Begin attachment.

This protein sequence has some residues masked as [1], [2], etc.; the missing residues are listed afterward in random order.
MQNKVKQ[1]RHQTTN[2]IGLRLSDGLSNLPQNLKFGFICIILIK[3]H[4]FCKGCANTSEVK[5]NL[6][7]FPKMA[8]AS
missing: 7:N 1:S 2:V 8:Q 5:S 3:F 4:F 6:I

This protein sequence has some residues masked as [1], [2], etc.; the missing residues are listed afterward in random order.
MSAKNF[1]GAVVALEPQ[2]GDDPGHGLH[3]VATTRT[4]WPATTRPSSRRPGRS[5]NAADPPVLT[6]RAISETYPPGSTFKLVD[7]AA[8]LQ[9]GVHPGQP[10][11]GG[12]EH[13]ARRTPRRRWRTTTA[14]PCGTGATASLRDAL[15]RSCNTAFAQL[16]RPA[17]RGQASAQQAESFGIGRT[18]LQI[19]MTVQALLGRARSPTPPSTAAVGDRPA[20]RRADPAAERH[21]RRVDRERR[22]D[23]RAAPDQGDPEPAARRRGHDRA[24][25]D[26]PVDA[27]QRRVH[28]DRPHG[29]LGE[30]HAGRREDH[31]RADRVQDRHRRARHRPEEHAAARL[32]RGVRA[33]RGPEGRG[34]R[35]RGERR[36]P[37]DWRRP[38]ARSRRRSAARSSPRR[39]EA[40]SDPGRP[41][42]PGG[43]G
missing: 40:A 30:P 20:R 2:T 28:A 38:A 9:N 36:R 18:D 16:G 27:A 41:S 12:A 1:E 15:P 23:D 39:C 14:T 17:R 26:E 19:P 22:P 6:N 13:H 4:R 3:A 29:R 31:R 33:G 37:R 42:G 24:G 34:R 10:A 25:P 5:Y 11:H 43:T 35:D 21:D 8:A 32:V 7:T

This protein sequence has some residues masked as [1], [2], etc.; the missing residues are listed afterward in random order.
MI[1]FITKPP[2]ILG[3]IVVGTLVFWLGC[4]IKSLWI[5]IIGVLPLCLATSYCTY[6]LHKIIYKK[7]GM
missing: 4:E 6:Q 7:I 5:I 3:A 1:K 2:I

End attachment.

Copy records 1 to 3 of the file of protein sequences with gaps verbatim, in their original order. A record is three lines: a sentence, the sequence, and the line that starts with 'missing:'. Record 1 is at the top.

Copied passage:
This protein sequence has some residues masked as [1], [2], etc.; the missing residues are listed afterward in random order.
MQNKVKQ[1]RHQTTN[2]IGLRLSDGLSNLPQNLKFGFICIILIK[3]H[4]FCKGCANTSEVK[5]NL[6][7]FPKMA[8]AS
missing: 7:N 1:S 2:V 8:Q 5:S 3:F 4:F 6:I

This protein sequence has some residues masked as [1], [2], etc.; the missing residues are listed afterward in random order.
MSAKNF[1]GAVVALEPQ[2]GDDPGHGLH[3]VATTRT[4]WPATTRPSSRRPGRS[5]NAADPPVLT[6]RAISETYPPGSTFKLVD[7]AA[8]LQ[9]GVHPGQP[10][11]GG[12]EH[13]ARRTPRRRWRTTTA[14]PCGTGATASLRDAL[15]RSCNTAFAQL[16]RPA[17]RGQASAQQAESFGIGRT[18]LQI[19]MTVQALLGRARSPTPPSTAAVGDRPA[20]RRADPAAERH[21]RRVDRERR[22]D[23]RAAPDQGDPEPAARRRGHDRA[24][25]D[26]PVDA[27]QRRVH[28]DRPHG[29]LGE[30]HAGRREDH[31]RADRVQDRHRRARHRPEEHAAARL[32]RGVRA[33]RGPEGRG[34]R[35]RGERR[36]P[37]DWRRP[38]ARSRRRSAARSSPRR[39]EA[40]SDPGRP[41][42]PGG[43]G
missing: 40:A 30:P 20:R 2:T 28:A 38:A 9:N 36:R 18:D 16:G 27:A 41:S 12:A 1:E 15:P 23:D 39:C 14:T 17:R 26:E 19:P 22:P 6:N 13:H 4:R 3:A 29:R 31:R 33:G 37:R 42:G 24:G 34:R 10:A 25:P 5:Y 11:H 43:T 35:D 21:D 8:A 32:V 7:T

This protein sequence has some residues masked as [1], [2], etc.; the missing residues are listed afterward in random order.
MI[1]FITKPP[2]ILG[3]IVVGTLVFWLGC[4]IKSLWI[5]IIGVLPLCLATSYCTY[6]LHKIIYKK[7]GM
missing: 4:E 6:Q 7:I 5:I 3:A 1:K 2:I